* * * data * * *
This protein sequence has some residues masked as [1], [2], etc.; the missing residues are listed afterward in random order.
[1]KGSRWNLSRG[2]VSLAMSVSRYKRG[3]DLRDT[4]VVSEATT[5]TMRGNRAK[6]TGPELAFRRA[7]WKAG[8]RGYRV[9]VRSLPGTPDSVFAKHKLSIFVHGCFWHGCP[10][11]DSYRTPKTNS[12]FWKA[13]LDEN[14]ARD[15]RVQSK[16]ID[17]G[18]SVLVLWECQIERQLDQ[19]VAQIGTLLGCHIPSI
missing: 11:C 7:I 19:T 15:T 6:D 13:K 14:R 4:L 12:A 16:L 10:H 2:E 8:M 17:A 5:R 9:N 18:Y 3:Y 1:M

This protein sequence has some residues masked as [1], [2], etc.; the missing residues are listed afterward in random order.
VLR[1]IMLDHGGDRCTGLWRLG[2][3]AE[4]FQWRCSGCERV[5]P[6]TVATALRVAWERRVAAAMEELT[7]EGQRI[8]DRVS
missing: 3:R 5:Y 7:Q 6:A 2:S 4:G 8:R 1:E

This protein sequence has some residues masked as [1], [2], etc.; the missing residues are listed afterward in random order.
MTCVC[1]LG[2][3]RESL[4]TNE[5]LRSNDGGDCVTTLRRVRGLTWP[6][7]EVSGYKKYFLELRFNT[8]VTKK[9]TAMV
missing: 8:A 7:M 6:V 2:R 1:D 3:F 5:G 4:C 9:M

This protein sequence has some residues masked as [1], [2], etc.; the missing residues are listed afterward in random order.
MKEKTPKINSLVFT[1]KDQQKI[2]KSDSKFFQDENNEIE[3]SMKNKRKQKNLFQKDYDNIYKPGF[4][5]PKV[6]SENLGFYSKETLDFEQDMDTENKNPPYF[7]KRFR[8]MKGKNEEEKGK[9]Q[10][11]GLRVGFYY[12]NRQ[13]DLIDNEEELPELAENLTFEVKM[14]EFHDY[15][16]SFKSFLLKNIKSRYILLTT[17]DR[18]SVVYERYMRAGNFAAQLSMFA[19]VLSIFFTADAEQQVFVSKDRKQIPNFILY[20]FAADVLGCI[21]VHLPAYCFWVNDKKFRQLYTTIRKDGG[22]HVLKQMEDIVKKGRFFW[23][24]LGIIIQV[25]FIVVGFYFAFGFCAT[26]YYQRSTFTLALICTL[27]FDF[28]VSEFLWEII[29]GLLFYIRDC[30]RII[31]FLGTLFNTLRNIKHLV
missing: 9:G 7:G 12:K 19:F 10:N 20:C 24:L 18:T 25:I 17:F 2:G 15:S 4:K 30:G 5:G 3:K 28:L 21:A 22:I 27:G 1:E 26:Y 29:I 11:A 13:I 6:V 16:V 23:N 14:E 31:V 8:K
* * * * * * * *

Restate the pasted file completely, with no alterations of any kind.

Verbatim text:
This protein sequence has some residues masked as [1], [2], etc.; the missing residues are listed afterward in random order.
[1]KGSRWNLSRG[2]VSLAMSVSRYKRG[3]DLRDT[4]VVSEATT[5]TMRGNRAK[6]TGPELAFRRA[7]WKAG[8]RGYRV[9]VRSLPGTPDSVFAKHKLSIFVHGCFWHGCP[10][11]DSYRTPKTNS[12]FWKA[13]LDEN[14]ARD[15]RVQSK[16]ID[17]G[18]SVLVLWECQIERQLDQ[19]VAQIGTLLGCHIPSI
missing: 11:C 7:I 19:T 15:T 6:D 13:K 14:R 4:L 12:A 16:L 10:H 2:E 8:M 17:A 5:R 9:N 18:Y 3:Y 1:M

This protein sequence has some residues masked as [1], [2], etc.; the missing residues are listed afterward in random order.
VLR[1]IMLDHGGDRCTGLWRLG[2][3]AE[4]FQWRCSGCERV[5]P[6]TVATALRVAWERRVAAAMEELT[7]EGQRI[8]DRVS
missing: 3:R 5:Y 7:Q 6:A 2:S 4:G 8:R 1:E

This protein sequence has some residues masked as [1], [2], etc.; the missing residues are listed afterward in random order.
MTCVC[1]LG[2][3]RESL[4]TNE[5]LRSNDGGDCVTTLRRVRGLTWP[6][7]EVSGYKKYFLELRFNT[8]VTKK[9]TAMV
missing: 8:A 7:M 6:V 2:R 1:D 3:F 5:G 4:C 9:M

This protein sequence has some residues masked as [1], [2], etc.; the missing residues are listed afterward in random order.
MKEKTPKINSLVFT[1]KDQQKI[2]KSDSKFFQDENNEIE[3]SMKNKRKQKNLFQKDYDNIYKPGF[4][5]PKV[6]SENLGFYSKETLDFEQDMDTENKNPPYF[7]KRFR[8]MKGKNEEEKGK[9]Q[10][11]GLRVGFYY[12]NRQ[13]DLIDNEEELPELAENLTFEVKM[14]EFHDY[15][16]SFKSFLLKNIKSRYILLTT[17]DR[18]SVVYERYMRAGNFAAQLSMFA[19]VLSIFFTADAEQQVFVSKDRKQIPNFILY[20]FAADVLGCI[21]VHLPAYCFWVNDKKFRQLYTTIRKDGG[22]HVLKQMEDIVKKGRFFW[23][24]LGIIIQV[25]FIVVGFYFAFGFCAT[26]YYQRSTFTLALICTL[27]FDF[28]VSEFLWEII[29]GLLFYIRDC[30]RII[31]FLGTLFNTLRNIKHLV
missing: 9:G 7:G 12:K 19:F 10:N 20:C 24:L 18:T 25:I 17:F 2:G 15:S 4:K 30:G 5:G 3:K 28:L 21:A 22:I 27:G 1:E 26:Y 29:I 11:A 13:I 6:V 16:V 23:N 14:E 31:V 8:K